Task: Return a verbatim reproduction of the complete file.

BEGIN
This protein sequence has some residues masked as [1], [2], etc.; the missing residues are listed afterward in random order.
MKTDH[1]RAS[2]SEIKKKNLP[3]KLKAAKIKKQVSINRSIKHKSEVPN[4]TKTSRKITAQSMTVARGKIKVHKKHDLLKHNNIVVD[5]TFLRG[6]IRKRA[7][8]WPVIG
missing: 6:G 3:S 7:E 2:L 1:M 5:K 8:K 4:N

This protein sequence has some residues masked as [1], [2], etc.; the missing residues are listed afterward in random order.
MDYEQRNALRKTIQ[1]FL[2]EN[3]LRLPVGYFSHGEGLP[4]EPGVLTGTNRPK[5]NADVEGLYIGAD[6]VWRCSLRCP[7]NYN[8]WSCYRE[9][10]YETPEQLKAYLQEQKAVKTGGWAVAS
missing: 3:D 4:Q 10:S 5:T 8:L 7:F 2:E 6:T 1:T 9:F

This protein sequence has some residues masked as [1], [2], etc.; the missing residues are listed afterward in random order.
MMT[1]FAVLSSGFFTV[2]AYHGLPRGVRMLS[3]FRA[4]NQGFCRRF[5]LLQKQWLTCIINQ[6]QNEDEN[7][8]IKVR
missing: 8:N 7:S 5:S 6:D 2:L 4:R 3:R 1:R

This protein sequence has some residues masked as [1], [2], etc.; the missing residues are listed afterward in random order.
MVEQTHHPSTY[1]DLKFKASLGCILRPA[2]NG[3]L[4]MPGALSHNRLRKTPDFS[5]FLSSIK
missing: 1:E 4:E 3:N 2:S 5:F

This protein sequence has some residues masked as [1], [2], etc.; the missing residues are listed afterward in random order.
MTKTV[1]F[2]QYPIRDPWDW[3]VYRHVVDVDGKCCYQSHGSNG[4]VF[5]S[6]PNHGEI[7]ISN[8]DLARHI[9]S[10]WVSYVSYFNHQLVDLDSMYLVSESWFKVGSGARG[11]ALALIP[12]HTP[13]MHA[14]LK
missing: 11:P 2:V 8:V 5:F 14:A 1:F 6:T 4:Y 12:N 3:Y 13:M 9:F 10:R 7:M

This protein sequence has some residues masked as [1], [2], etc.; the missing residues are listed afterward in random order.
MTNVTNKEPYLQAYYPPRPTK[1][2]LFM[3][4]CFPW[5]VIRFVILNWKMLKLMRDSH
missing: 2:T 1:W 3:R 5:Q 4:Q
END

This protein sequence has some residues masked as [1], [2], etc.; the missing residues are listed afterward in random order.
MKTDH[1]RAS[2]SEIKKKNLP[3]KLKAAKIKKQVSINRSIKHKSEVPN[4]TKTSRKITAQSMTVARGKIKVHKKHDLLKHNNIVVD[5]TFLRG[6]IRKRA[7][8]WPVIG
missing: 6:G 3:S 7:E 2:L 1:M 5:K 8:K 4:N

This protein sequence has some residues masked as [1], [2], etc.; the missing residues are listed afterward in random order.
MDYEQRNALRKTIQ[1]FL[2]EN[3]LRLPVGYFSHGEGLP[4]EPGVLTGTNRPK[5]NADVEGLYIGAD[6]VWRCSLRCP[7]NYN[8]WSCYRE[9][10]YETPEQLKAYLQEQKAVKTGGWAVAS
missing: 3:D 4:Q 10:S 5:T 8:L 7:F 2:E 6:T 1:T 9:F

This protein sequence has some residues masked as [1], [2], etc.; the missing residues are listed afterward in random order.
MMT[1]FAVLSSGFFTV[2]AYHGLPRGVRMLS[3]FRA[4]NQGFCRRF[5]LLQKQWLTCIINQ[6]QNEDEN[7][8]IKVR
missing: 8:N 7:S 5:S 6:D 2:L 4:R 3:R 1:R

This protein sequence has some residues masked as [1], [2], etc.; the missing residues are listed afterward in random order.
MVEQTHHPSTY[1]DLKFKASLGCILRPA[2]NG[3]L[4]MPGALSHNRLRKTPDFS[5]FLSSIK
missing: 1:E 4:E 3:N 2:S 5:F

This protein sequence has some residues masked as [1], [2], etc.; the missing residues are listed afterward in random order.
MTKTV[1]F[2]QYPIRDPWDW[3]VYRHVVDVDGKCCYQSHGSNG[4]VF[5]S[6]PNHGEI[7]ISN[8]DLARHI[9]S[10]WVSYVSYFNHQLVDLDSMYLVSESWFKVGSGARG[11]ALALIP[12]HTP[13]MHA[14]LK
missing: 11:P 2:V 8:V 5:F 14:A 1:F 6:T 4:Y 12:N 3:Y 13:M 9:F 10:R 7:M

This protein sequence has some residues masked as [1], [2], etc.; the missing residues are listed afterward in random order.
MTNVTNKEPYLQAYYPPRPTK[1][2]LFM[3][4]CFPW[5]VIRFVILNWKMLKLMRDSH
missing: 2:T 1:W 3:R 5:Q 4:Q